A Somali journalist was told by the Upper Tier Tribunal (Asylum and Immigration Chamber) that he does not have to change his profession to avoid persecution in Somalia. A country plagued by attacks towards journalists from both Al-Shabaab and Government agents alike.
The 29 year old who remains anonymous, initially worked as a teacher in Somalia and later changed his career to journalism, broadcasting for a radio station. The issue was whether or not pursuing his chosen career could put his life in imminent danger. It was acknowledged that to continue working as a journalist would compel him to change his mobile number frequently and live in hiding.
National Union of Somali Journalists (NUSOJ), report that Somali authorities restrict journalists’ ability to work freely throughout the police and judiciary. Al-Shabaab has been able to threaten and eliminate journalists in government controlled neighbourhoods.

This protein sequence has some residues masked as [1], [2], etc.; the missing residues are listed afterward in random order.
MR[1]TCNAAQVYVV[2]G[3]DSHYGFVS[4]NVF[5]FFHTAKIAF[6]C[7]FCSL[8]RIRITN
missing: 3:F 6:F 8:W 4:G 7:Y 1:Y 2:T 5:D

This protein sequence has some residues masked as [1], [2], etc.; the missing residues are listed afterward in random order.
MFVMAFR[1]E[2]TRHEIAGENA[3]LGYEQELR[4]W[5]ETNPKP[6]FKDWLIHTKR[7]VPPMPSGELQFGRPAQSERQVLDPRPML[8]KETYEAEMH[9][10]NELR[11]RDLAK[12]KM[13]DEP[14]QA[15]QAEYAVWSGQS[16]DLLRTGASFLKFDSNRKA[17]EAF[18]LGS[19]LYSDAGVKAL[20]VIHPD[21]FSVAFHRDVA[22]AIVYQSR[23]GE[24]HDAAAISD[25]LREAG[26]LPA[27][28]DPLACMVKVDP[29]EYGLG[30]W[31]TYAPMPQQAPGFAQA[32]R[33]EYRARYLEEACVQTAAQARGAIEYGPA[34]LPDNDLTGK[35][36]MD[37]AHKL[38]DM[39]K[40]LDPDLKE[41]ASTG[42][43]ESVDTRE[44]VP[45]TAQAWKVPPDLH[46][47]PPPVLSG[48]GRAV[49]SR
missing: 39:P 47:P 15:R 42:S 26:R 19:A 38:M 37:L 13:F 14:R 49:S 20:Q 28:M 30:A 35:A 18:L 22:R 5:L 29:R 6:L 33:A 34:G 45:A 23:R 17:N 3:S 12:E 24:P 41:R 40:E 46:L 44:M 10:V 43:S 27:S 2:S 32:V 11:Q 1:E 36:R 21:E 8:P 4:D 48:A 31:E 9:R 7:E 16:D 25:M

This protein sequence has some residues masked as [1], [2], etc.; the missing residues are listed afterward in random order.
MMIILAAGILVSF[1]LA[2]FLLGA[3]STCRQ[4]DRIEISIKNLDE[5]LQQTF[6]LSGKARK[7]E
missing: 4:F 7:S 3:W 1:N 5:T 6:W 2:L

Reference was made by the court to crimes against journalists, which have been reported to have been committed with impunity. In 2014, 47 journalists were arrested, five media buildings were attacked and repressive laws passed.
The court ruled that he should not be expected to change his career and it was enough that he would be in danger if he continued to work in his chosen career as a journalist.